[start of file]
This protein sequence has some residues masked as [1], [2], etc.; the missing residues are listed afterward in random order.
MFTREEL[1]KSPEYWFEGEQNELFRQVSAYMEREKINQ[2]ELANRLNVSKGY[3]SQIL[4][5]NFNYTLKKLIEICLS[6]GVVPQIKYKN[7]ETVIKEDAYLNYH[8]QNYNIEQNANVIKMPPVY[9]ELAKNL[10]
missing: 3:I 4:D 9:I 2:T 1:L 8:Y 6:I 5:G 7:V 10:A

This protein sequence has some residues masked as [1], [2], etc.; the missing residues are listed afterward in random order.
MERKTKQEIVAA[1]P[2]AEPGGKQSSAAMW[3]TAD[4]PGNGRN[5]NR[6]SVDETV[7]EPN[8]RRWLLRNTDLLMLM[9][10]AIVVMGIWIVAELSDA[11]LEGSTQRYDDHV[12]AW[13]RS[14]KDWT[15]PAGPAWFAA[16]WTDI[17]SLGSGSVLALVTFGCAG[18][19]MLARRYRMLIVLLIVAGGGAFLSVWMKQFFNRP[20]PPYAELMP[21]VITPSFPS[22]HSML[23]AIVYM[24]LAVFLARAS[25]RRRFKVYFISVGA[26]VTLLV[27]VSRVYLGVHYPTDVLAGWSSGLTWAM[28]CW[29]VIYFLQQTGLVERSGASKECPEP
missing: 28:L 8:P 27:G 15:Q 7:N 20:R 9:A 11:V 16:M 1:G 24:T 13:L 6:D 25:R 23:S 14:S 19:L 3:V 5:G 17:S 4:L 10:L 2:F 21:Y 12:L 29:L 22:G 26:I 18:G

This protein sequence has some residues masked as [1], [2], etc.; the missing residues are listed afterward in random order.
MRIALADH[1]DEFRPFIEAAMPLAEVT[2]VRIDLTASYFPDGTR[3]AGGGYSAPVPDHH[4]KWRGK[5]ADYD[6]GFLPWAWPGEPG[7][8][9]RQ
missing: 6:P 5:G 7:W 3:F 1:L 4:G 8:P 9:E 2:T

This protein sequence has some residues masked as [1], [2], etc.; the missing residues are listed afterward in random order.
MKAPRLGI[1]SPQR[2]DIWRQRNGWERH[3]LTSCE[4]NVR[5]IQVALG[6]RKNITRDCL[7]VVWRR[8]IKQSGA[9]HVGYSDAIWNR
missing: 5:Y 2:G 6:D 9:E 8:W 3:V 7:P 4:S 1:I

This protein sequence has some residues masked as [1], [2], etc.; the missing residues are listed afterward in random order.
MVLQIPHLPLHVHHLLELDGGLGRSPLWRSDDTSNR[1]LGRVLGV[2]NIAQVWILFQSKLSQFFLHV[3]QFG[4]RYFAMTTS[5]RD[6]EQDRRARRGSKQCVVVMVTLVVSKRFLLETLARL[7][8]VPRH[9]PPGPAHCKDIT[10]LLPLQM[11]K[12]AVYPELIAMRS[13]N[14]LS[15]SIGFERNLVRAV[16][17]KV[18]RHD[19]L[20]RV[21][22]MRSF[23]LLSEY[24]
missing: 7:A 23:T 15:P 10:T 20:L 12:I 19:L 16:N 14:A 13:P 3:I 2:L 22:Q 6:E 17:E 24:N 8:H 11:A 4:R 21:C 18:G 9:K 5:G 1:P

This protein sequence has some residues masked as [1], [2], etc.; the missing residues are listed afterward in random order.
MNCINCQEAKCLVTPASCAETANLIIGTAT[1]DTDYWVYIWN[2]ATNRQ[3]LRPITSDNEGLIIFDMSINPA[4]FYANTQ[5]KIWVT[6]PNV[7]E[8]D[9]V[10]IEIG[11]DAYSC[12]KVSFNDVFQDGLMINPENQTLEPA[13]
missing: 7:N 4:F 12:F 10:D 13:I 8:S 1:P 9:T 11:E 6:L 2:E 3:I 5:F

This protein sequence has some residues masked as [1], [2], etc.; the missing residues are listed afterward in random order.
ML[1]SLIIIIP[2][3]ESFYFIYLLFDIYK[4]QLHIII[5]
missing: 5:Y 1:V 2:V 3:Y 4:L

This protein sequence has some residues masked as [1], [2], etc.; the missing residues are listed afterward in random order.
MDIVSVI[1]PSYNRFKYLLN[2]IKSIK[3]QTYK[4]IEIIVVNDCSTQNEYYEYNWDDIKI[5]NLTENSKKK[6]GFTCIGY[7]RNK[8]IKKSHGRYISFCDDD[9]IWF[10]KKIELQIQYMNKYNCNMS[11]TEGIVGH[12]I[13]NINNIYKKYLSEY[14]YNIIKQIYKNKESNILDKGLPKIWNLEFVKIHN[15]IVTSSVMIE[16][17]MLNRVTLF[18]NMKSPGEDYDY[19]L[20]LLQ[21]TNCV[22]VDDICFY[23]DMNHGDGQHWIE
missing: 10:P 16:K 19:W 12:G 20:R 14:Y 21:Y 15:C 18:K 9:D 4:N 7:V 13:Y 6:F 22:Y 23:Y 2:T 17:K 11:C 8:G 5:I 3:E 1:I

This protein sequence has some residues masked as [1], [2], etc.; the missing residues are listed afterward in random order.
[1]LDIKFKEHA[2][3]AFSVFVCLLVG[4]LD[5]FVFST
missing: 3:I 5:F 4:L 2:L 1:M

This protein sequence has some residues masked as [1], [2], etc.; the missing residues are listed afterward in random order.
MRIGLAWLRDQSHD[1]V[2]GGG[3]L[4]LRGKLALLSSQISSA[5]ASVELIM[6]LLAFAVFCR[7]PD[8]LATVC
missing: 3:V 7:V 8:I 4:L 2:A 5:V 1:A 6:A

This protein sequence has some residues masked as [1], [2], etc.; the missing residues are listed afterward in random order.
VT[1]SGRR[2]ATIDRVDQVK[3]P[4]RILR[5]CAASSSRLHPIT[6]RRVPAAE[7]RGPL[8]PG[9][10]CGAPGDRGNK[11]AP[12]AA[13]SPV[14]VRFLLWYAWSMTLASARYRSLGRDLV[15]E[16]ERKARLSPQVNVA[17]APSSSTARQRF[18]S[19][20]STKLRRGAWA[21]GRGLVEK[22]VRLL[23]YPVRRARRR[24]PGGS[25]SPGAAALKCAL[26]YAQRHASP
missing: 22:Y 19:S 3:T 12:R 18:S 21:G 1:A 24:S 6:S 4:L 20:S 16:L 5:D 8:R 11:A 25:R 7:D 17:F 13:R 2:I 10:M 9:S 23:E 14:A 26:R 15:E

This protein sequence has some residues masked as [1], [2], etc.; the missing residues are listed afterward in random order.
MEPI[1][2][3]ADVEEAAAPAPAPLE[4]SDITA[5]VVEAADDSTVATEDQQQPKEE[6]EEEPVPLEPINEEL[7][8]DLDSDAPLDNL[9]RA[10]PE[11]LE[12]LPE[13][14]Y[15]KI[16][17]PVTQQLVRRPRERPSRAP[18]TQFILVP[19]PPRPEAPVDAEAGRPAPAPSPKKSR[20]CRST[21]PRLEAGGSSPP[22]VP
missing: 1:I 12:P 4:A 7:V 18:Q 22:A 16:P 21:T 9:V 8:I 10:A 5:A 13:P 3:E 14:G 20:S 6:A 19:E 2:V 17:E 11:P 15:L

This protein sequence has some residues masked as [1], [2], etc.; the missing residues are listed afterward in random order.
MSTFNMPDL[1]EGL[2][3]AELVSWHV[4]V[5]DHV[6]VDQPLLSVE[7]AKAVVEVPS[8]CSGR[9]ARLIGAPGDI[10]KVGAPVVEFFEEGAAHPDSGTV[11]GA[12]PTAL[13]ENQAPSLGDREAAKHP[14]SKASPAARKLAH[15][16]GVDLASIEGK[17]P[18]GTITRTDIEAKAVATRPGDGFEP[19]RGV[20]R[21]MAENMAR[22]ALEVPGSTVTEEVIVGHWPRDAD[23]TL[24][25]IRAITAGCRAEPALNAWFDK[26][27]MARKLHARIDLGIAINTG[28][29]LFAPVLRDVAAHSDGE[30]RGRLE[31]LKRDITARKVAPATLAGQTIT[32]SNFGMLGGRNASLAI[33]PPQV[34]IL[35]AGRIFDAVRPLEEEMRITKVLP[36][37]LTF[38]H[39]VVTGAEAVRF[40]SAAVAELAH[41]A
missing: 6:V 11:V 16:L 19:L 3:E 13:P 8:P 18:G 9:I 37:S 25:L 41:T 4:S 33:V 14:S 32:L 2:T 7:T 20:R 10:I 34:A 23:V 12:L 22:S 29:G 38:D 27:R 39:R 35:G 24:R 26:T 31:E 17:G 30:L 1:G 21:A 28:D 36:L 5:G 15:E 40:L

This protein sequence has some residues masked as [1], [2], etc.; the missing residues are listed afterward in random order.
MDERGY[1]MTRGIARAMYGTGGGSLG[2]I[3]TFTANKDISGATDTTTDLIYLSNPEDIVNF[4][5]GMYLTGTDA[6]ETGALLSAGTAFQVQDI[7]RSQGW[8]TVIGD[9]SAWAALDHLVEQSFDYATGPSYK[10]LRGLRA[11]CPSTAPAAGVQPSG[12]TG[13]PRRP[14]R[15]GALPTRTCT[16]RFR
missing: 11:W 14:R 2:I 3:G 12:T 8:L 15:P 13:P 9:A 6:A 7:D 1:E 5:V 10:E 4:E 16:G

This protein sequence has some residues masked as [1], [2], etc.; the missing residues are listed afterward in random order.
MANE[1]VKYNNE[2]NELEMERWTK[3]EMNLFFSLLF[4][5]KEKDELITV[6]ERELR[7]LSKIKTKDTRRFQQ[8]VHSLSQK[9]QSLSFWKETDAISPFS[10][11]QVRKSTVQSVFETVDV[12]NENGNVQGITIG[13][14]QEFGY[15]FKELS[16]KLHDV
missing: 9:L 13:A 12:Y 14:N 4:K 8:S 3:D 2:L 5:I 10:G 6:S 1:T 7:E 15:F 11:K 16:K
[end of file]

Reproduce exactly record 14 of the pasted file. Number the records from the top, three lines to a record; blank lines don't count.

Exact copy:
This protein sequence has some residues masked as [1], [2], etc.; the missing residues are listed afterward in random order.
MDERGY[1]MTRGIARAMYGTGGGSLG[2]I[3]TFTANKDISGATDTTTDLIYLSNPEDIVNF[4][5]GMYLTGTDA[6]ETGALLSAGTAFQVQDI[7]RSQGW[8]TVIGD[9]SAWAALDHLVEQSFDYATGPSYK[10]LRGLRA[11]CPSTAPAAGVQPSG[12]TG[13]PRRP[14]R[15]GALPTRTCT[16]RFR
missing: 11:W 14:R 2:I 3:G 12:T 8:L 15:P 13:P 9:A 6:A 7:D 1:E 5:V 10:E 4:E 16:G